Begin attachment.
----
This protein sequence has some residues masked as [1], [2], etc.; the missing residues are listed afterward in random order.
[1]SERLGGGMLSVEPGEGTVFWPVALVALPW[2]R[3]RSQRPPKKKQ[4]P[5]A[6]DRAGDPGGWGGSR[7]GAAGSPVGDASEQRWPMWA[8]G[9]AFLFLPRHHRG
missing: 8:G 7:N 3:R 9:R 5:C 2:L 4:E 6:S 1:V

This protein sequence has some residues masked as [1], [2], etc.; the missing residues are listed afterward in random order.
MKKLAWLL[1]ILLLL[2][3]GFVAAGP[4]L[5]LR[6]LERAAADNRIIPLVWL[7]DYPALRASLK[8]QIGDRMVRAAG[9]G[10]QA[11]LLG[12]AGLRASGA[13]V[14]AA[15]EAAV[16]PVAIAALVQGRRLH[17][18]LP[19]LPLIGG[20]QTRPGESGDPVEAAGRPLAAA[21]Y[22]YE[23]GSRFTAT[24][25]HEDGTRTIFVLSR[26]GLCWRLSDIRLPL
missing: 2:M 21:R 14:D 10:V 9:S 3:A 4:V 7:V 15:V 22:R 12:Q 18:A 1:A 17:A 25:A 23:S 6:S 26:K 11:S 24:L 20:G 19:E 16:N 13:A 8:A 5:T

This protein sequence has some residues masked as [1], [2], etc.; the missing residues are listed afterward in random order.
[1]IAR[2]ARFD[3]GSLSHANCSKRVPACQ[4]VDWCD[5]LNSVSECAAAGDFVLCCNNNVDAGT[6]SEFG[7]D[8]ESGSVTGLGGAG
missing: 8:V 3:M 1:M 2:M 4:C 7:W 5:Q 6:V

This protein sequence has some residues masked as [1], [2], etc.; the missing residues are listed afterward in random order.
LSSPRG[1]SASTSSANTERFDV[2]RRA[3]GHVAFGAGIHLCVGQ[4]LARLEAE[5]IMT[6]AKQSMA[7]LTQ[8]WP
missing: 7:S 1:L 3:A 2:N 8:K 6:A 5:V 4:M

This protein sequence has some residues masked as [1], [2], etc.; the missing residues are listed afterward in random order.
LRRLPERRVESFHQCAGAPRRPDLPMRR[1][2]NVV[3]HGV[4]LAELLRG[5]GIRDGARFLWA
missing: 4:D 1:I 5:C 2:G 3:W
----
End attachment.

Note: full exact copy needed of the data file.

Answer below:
This protein sequence has some residues masked as [1], [2], etc.; the missing residues are listed afterward in random order.
[1]SERLGGGMLSVEPGEGTVFWPVALVALPW[2]R[3]RSQRPPKKKQ[4]P[5]A[6]DRAGDPGGWGGSR[7]GAAGSPVGDASEQRWPMWA[8]G[9]AFLFLPRHHRG
missing: 8:G 7:N 3:R 9:R 5:C 2:L 4:E 6:S 1:V

This protein sequence has some residues masked as [1], [2], etc.; the missing residues are listed afterward in random order.
MKKLAWLL[1]ILLLL[2][3]GFVAAGP[4]L[5]LR[6]LERAAADNRIIPLVWL[7]DYPALRASLK[8]QIGDRMVRAAG[9]G[10]QA[11]LLG[12]AGLRASGA[13]V[14]AA[15]EAAV[16]PVAIAALVQGRRLH[17][18]LP[19]LPLIGG[20]QTRPGESGDPVEAAGRPLAAA[21]Y[22]YE[23]GSRFTAT[24][25]HEDGTRTIFVLSR[26]GLCWRLSDIRLPL
missing: 2:M 21:R 14:D 10:V 9:S 3:A 4:V 7:V 15:V 22:R 12:Q 18:A 1:A 17:A 25:A 23:S 6:S 26:K 11:S 24:L 20:G 19:E 16:N 13:A 8:A 5:T

This protein sequence has some residues masked as [1], [2], etc.; the missing residues are listed afterward in random order.
[1]IAR[2]ARFD[3]GSLSHANCSKRVPACQ[4]VDWCD[5]LNSVSECAAAGDFVLCCNNNVDAGT[6]SEFG[7]D[8]ESGSVTGLGGAG
missing: 8:V 3:M 1:M 2:M 4:C 7:W 5:Q 6:V

This protein sequence has some residues masked as [1], [2], etc.; the missing residues are listed afterward in random order.
LSSPRG[1]SASTSSANTERFDV[2]RRA[3]GHVAFGAGIHLCVGQ[4]LARLEAE[5]IMT[6]AKQSMA[7]LTQ[8]WP
missing: 7:S 1:L 3:A 2:N 8:K 6:A 5:V 4:M

This protein sequence has some residues masked as [1], [2], etc.; the missing residues are listed afterward in random order.
LRRLPERRVESFHQCAGAPRRPDLPMRR[1][2]NVV[3]HGV[4]LAELLRG[5]GIRDGARFLWA
missing: 4:D 1:I 5:C 2:G 3:W